693 - ため(に)《for》

JLPT N4: ため(に)《for

We've already seen how ため(に)can be used to say both "because of" and "in order to":

- [NDL #351] - JLPT N4: ため(に)《because of》
- [NDL #393] - JLPT N4: ため(に)《in order to》

In this lesson, we're looking at how ため(に)can be used to say "for."

That's "for" in a sentence like "I could do anything for my family" or "This ramp is for people in wheelchairs."

Actually, we have both of those sentences in this lesson:

かぞく の ため なら なんだって できる。
I could do anything for my family.
Literally: “family + の + sake / benefit + if it’s the case + anything + can do.”

この スロープ は くるまいす の ひと の ため に あります。
This ramp is for people in wheelchairs.
Literally: “this + ramp (=slope) + は + wheelchair + の + person + の + sake / benefit + に + there is.”

You'll see that I'm putting "sake / benefit" as the literal meaning of ため. It always helped me personally to think of it as meaning those two words.

While the other usages of ため(に)that we've seen before can be directly preceded by a variety of word types, when ため(に)means "for," it will always be preceded by "NOUN."

for NOUN

It makes sense that we only use this pattern because we are talking about doing things "for" a person or group.


Did you notice the word なんだって in the following sentence?

かぞく の ため なら なんだって できる。
I could do anything for my family.
Literally: “family + の + sake / benefit + if it’s the case + anything + can do.”

なんだって is a lot like なんでも in that they both mean "anything" (or "everything").

Be careful, though: なんだって and なんでも may be similar, but だって and でも are quite different.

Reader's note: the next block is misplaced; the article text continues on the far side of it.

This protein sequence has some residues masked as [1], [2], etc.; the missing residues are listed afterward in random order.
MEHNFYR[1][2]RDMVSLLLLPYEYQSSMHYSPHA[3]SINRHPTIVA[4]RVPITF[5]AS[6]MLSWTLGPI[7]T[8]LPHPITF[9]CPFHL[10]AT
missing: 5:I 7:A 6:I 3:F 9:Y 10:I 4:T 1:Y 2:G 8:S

Let's start with some examples:

ケーキ?! こんげつ あまい もの たべない って やくそく した じゃん!
Cake?! We promised each other we wouldn’t eat sweets this month! [You promised me you wouldn’t eat sweets this month!]
Literally: “cake?! + this month + sweet + thing + won’t eat + って + promise + did + right(?)!”

それ やめた。 だって がまん できない んだ もん。
I gave up on that. (I mean,) I just can't resist.
Literally: “that + quit / stopped. + after all / because + patience / tolerance / self-control + can't do + んだ + もん (=because)!”

この パソコン よさそう。 でも たかい。
This computer looks good. But it’s expensive.
Literally: “this + PC + looks good. + but + expensive.”

だって straddles the line between "but" and "because," and it tends to have a whiny or childish ring to it. I would stick to using it in casual conversation only.

でも, on the other hand, mostly means "but" or "however." Unlike だって, it can be used in both spoken and written language.

Anyway, let's get back to "for ため"...

Two more examples, and then we'll be done:

わたし は けいば が すきな ひと の ため の サイト を うんえい しています。
I run a site for people that like horse racing.
Literally: “I + は + horse racing + が + liked + person + の + sake / benefit + の + (Web) site + を + management / operation + am doing.”

リアーナ が だいすきな まごむすめ の ために、 ライブ の チケット を とって あげた。
I got concert tickets for my granddaughter, who loves Rihanna. // My granddaughter loves Rihanna, so I got her concert tickets.
Literally: “Rihanna + が + loved + granddaughter + の + sake / benefit + に, + live show / concert + の + ticket + を + took (and) + gave (her).”


You ために, I wrote this lesson, by the way.

Hope you liked it.

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